What's happening isn't that the currency is losing value, but that the cost of living is going up. Prices in Estonia are going up; in fact they're inching ever closer to the Central European ones. But the economy is growing much faster than the Eurozone's - and despite a noticeable slowdown, it's still growing faster than inflation! So we are still getting more wealthy, just at a slower rate than before. As long as this keeps up, it's not an economic crisis - it's just part of the process of catching up to the European living standard. Oh, did you think you'd end up getting European salaries without European prices? Silly rabbit.
The current account deficit is a nebulous economic term: to put it very simply, it's the difference between the worth of stuff that Estonians own abroad, and the worth of stuff that foreigners own in Estonia. So we owe them more than they owe us, which is why we have the deficit.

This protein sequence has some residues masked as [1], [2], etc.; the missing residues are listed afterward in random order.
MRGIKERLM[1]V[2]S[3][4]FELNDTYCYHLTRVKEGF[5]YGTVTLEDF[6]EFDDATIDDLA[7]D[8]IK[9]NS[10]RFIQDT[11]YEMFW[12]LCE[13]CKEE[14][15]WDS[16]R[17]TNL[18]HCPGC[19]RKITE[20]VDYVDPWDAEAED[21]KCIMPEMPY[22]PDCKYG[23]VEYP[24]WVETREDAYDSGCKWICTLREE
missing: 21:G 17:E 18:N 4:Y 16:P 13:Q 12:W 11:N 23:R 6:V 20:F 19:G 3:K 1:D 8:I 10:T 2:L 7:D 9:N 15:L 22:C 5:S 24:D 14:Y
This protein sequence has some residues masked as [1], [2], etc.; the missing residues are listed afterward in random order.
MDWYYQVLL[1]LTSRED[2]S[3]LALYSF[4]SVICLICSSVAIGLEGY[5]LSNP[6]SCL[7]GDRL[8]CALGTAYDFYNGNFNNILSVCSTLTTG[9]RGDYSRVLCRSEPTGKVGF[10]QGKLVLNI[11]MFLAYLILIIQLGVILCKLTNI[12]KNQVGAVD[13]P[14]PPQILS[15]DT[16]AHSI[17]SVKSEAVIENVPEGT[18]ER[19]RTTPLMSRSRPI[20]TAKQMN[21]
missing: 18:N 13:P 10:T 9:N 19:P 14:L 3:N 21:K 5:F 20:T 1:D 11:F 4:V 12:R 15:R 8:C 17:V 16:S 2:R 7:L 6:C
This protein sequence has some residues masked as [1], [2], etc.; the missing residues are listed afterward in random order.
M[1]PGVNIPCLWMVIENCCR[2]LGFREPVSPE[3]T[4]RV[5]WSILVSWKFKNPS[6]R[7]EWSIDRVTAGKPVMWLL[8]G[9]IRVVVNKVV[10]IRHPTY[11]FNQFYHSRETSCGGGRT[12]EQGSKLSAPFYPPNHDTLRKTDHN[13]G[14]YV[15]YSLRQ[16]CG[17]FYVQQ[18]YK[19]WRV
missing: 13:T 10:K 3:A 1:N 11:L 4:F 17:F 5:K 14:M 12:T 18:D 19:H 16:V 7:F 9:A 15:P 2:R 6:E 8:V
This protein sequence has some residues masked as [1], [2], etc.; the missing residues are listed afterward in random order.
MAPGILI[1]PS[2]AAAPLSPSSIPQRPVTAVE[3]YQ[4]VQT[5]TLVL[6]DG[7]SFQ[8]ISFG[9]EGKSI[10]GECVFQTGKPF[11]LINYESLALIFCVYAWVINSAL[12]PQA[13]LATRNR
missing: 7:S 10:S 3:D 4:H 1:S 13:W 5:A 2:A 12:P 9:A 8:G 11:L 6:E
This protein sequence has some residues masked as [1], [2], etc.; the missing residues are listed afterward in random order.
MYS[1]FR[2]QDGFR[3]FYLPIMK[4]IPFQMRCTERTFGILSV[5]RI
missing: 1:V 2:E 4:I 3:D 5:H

The problem with this number is that people tend to assume it means something different; they think it's the amount of money we owe to somebody. Which is not the case. The current account deficit is the result of the specifics of the Estonian economy, which has been successful by attracting lots of foreign investment. Our favourable tax code has resulted in lots of companies using local labour to produce goods or services, but not actually selling anything here. So the Estonian subsidiary, a locally registered company, sells its product to the mother company for exactly enough to cover costs - wages of the employees, office rent, equipment purchase, etc. This makes sense because the company has no profit left over at the end of the year - everything is being reinvested. So the company doesn't pay any tax on that profit. (The government gets income tax from the individual employees' salaries.)